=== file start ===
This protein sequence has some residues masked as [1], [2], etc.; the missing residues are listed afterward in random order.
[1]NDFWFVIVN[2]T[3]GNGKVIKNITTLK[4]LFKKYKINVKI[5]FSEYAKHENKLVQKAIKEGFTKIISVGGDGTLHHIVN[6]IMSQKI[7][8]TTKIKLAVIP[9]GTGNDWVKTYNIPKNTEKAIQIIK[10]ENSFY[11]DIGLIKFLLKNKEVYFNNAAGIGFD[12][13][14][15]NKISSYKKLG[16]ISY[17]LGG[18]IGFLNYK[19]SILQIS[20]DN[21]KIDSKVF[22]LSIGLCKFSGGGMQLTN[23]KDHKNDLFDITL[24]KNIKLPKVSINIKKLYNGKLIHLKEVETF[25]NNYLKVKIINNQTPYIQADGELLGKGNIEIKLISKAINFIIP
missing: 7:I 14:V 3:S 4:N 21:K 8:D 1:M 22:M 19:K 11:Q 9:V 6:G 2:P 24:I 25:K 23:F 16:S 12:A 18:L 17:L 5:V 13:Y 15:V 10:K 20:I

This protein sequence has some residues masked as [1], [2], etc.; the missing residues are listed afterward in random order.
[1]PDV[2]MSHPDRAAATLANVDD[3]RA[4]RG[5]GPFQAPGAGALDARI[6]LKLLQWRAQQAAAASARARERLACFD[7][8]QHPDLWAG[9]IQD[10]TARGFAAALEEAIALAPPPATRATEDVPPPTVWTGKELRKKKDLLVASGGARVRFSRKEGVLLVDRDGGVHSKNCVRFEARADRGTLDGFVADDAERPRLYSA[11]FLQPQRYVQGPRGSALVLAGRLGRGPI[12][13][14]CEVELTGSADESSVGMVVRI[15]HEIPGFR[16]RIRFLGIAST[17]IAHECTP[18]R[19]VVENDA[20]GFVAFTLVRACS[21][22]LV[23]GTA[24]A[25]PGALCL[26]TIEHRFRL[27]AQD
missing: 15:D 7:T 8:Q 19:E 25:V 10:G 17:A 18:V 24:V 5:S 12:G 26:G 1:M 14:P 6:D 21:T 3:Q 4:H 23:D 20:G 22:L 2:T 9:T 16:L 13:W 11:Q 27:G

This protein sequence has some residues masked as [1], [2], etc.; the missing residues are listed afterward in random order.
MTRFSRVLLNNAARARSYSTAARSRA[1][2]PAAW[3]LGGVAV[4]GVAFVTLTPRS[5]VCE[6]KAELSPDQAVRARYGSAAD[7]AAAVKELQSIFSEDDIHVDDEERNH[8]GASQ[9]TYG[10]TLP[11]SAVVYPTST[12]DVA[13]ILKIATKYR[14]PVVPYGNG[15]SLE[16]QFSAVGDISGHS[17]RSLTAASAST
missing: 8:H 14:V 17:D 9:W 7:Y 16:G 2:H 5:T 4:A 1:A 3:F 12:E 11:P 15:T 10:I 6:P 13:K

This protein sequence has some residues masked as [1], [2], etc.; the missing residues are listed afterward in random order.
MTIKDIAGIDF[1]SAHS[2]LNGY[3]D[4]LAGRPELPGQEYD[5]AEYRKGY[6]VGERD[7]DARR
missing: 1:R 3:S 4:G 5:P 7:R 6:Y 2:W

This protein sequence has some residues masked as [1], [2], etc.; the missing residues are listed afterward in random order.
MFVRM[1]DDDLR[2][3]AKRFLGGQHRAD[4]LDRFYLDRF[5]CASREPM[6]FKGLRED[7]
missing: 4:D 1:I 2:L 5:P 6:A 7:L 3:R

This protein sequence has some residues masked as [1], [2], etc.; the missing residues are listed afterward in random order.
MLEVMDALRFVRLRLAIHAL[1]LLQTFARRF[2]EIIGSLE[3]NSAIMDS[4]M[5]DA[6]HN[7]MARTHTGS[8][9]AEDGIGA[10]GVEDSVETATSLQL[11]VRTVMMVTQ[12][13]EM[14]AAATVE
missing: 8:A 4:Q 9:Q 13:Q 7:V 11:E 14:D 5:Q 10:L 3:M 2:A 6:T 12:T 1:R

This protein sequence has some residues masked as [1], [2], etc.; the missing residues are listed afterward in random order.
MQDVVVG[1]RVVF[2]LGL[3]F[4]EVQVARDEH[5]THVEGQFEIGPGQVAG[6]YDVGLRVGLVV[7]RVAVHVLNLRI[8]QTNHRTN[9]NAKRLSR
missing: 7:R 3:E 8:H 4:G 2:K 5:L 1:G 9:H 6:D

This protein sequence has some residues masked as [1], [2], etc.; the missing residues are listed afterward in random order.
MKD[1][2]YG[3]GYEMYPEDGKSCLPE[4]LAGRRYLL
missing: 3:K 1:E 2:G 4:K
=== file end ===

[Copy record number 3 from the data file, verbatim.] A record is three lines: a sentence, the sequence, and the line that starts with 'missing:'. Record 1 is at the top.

This protein sequence has some residues masked as [1], [2], etc.; the missing residues are listed afterward in random order.
MTRFSRVLLNNAARARSYSTAARSRA[1][2]PAAW[3]LGGVAV[4]GVAFVTLTPRS[5]VCE[6]KAELSPDQAVRARYGSAAD[7]AAAVKELQSIFSEDDIHVDDEERNH[8]GASQ[9]TYG[10]TLP[11]SAVVYPTST[12]DVA[13]ILKIATKYR[14]PVVPYGNG[15]SLE[16]QFSAVGDISGHS[17]RSLTAASAST
missing: 8:H 14:V 17:D 9:W 7:Y 16:G 2:H 5:T 4:A 1:A 3:F 12:E 11:P 15:T 10:I 6:P 13:K